A U.S. helicopter crashed into another chopper on the ground Thursday night, killing two soldiers and wounding four others from Task Force Olympia, based in the northern city of Mosul, the military said. The AH-64 Apache struck the UH-60 Black Hawk, Lt. Col. Paul Hastings said, adding that the accident is under investigation.
Also Thursday, a U.S. Marine was killed in action in volatile Anbar province west of Baghdad, a region including Ramadi and Fallujah. Insurgents targeted Iraqi National Guard patrols in separate roadside bomb attacks Friday in Tikrit and Baqouba, wounding nine Iraqi soldiers, U.S. military spokesman Maj. Neal O'Brien said. Four civilians were also injured.
An American soldier pleaded guilty at his court-martial Friday to one count of unpremeditated murder and one count of soliciting another soldier to commit unpremeditated murder in the Aug. 18 killing of a severely wounded 16-year-old Iraqi male in Baghdad's impoverished Sadr City neighborhood, the scene of fierce fighting between U.S. forces and fighters loyal to al-Sadr, an anti-U.S. Shiite cleric.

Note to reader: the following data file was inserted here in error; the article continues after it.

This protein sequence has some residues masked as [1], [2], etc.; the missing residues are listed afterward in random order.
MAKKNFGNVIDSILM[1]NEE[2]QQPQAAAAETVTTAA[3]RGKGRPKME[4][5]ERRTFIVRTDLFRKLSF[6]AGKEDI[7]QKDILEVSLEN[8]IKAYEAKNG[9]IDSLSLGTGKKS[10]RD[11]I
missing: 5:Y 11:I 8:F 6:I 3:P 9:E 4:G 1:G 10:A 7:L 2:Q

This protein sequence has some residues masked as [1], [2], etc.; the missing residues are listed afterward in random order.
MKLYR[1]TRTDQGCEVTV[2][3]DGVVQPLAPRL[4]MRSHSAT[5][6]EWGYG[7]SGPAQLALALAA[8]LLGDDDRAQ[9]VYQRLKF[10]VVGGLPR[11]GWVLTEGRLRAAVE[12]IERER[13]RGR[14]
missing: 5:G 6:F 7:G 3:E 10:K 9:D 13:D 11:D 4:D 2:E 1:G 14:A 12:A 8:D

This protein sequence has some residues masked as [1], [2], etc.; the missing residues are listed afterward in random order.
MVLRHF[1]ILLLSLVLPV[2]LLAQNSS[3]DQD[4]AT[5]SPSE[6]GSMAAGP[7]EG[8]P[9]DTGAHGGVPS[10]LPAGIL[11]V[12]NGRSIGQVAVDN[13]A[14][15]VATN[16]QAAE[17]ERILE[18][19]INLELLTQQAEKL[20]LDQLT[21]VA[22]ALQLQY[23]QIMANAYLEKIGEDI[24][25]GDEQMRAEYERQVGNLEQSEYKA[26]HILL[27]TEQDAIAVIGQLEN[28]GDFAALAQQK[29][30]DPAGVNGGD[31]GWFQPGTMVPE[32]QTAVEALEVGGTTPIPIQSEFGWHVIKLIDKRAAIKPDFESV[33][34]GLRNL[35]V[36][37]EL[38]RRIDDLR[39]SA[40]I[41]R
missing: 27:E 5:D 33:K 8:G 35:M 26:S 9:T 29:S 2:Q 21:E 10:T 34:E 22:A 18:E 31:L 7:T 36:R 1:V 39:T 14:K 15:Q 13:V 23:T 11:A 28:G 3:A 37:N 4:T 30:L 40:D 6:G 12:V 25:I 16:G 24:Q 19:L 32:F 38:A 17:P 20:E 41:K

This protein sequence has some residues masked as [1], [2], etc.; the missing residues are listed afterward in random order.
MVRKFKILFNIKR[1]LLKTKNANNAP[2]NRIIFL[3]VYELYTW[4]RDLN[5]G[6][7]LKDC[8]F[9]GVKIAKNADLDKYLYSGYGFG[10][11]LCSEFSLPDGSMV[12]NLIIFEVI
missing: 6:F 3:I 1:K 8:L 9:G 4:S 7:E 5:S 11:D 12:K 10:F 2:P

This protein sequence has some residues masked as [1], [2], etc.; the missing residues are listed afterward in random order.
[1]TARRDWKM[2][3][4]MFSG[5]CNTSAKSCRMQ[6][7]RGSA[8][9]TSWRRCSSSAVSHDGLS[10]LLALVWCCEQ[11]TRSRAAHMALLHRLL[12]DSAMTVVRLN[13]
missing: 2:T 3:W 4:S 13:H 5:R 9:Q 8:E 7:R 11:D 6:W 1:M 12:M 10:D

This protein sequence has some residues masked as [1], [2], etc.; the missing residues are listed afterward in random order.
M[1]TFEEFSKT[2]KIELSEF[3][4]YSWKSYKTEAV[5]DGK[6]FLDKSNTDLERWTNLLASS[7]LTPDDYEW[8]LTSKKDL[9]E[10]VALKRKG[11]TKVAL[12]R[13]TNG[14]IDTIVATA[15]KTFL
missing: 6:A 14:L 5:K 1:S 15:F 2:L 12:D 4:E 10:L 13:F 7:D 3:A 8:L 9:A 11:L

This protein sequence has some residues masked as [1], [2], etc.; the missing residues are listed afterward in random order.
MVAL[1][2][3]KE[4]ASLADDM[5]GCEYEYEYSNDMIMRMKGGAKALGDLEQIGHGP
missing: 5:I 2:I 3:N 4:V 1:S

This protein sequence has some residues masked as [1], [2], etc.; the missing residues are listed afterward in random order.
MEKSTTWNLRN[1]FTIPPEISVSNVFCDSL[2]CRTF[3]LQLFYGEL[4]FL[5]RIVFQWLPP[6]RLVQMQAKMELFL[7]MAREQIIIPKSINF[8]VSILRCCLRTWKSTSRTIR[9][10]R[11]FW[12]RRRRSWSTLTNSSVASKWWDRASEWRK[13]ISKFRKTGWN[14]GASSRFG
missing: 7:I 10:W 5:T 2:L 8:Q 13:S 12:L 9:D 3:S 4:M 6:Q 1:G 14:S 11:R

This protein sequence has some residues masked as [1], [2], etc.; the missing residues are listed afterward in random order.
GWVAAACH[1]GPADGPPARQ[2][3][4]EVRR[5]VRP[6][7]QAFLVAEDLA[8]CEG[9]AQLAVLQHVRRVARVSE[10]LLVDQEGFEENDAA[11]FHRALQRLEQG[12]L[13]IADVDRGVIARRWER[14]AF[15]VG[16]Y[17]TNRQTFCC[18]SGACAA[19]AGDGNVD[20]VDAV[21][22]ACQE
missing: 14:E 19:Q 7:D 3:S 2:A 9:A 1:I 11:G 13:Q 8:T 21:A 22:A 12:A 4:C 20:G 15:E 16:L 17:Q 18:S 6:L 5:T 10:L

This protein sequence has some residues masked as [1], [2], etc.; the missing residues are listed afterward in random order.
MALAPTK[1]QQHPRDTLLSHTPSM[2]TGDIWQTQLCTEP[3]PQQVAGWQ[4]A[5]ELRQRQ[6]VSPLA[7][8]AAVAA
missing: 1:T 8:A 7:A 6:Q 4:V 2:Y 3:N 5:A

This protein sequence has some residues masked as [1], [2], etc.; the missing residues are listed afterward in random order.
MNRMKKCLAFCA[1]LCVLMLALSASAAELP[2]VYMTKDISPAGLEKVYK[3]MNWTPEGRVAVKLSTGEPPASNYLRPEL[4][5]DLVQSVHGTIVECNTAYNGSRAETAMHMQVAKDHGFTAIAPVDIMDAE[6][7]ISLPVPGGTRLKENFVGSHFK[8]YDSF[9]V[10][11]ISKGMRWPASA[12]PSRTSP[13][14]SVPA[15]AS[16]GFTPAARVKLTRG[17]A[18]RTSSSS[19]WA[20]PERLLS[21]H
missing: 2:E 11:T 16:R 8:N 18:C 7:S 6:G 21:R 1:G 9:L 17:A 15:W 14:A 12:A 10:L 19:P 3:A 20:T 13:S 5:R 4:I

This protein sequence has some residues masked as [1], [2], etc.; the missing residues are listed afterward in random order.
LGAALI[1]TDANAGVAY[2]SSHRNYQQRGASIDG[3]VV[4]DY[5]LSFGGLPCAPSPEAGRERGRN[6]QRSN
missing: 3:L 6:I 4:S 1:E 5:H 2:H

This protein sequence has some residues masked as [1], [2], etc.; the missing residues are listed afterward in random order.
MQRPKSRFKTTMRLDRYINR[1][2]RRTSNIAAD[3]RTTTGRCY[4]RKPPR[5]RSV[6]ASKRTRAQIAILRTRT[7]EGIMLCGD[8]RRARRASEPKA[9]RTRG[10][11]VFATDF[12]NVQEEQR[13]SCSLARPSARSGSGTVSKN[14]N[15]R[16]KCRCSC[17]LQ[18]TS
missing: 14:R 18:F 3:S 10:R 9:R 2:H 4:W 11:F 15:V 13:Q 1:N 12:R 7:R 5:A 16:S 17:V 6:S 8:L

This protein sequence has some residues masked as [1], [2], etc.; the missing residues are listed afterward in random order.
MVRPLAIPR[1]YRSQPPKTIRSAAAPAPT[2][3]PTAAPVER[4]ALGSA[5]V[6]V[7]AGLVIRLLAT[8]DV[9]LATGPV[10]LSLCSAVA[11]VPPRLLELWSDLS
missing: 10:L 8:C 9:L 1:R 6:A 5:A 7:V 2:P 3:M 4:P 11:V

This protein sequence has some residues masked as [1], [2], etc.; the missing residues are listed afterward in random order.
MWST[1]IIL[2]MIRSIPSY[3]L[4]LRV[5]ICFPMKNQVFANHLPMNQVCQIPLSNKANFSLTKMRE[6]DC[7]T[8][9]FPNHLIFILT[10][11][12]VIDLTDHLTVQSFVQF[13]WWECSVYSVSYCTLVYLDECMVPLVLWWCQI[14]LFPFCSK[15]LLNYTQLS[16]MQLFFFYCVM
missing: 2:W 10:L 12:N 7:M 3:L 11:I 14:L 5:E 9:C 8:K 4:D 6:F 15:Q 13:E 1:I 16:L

Staff Sgt. Johnny M. Horne Jr., 30, of Winston-Salem, N.C., was among several soldiers who had found the wounded teenager in a burning truck with severe abdominal wounds. A criminal investigator said at an earlier hearing that the soldiers decided to kill him to "put him out of his misery."
The Shiite coalition's list of 228 candidates was created under the guidance of al-Sistani, Iraq's most influential Shiite cleric. He has been working to unite Shiites to ensure victory and include representatives from Iraq's other diverse communities. Shiites make up 60 percent of Iraq's nearly 26 million people.